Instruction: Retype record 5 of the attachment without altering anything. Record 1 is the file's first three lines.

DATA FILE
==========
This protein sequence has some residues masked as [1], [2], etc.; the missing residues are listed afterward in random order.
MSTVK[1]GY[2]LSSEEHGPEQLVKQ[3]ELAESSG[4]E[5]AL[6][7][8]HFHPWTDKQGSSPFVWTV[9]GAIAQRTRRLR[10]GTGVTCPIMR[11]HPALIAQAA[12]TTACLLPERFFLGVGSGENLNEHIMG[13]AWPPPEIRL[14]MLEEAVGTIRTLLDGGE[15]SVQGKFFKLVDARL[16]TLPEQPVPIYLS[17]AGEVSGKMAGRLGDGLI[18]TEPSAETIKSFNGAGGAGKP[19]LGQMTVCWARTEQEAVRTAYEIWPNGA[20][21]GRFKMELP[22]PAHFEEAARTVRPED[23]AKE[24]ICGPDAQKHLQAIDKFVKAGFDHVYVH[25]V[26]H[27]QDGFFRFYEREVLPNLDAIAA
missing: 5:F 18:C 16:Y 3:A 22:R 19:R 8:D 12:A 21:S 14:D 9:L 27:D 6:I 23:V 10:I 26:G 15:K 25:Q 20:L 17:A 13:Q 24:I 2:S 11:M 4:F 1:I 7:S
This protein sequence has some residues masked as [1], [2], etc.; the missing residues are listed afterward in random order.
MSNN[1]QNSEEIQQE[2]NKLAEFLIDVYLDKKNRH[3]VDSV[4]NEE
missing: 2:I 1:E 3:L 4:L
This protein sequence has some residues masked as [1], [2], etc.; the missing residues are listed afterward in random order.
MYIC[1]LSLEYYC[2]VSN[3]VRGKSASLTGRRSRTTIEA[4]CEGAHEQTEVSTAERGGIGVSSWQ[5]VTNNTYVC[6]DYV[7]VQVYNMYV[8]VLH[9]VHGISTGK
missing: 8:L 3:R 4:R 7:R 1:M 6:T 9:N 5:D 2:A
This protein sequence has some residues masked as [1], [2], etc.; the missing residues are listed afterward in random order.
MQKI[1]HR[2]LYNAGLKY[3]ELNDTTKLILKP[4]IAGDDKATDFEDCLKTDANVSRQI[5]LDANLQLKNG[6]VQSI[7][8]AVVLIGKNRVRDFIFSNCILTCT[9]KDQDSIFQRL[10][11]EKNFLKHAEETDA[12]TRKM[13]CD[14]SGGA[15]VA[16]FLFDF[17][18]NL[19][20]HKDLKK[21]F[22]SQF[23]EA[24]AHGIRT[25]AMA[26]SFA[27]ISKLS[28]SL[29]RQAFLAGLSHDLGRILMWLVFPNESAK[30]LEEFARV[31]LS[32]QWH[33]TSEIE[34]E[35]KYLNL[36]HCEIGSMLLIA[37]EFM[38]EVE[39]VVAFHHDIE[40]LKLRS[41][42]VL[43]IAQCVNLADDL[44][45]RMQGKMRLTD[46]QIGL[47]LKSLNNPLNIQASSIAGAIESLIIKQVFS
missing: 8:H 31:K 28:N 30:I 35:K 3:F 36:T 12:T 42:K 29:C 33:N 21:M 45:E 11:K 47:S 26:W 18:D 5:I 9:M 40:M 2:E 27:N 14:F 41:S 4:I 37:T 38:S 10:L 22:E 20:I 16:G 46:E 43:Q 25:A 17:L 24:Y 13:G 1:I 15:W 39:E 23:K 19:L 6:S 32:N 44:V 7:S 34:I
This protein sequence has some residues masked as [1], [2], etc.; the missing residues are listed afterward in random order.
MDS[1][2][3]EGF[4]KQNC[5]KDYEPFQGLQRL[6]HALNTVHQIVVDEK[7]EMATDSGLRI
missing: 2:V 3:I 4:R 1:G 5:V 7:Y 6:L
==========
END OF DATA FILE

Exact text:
This protein sequence has some residues masked as [1], [2], etc.; the missing residues are listed afterward in random order.
MDS[1][2][3]EGF[4]KQNC[5]KDYEPFQGLQRL[6]HALNTVHQIVVDEK[7]EMATDSGLRI
missing: 2:V 3:I 4:R 1:G 5:V 7:Y 6:L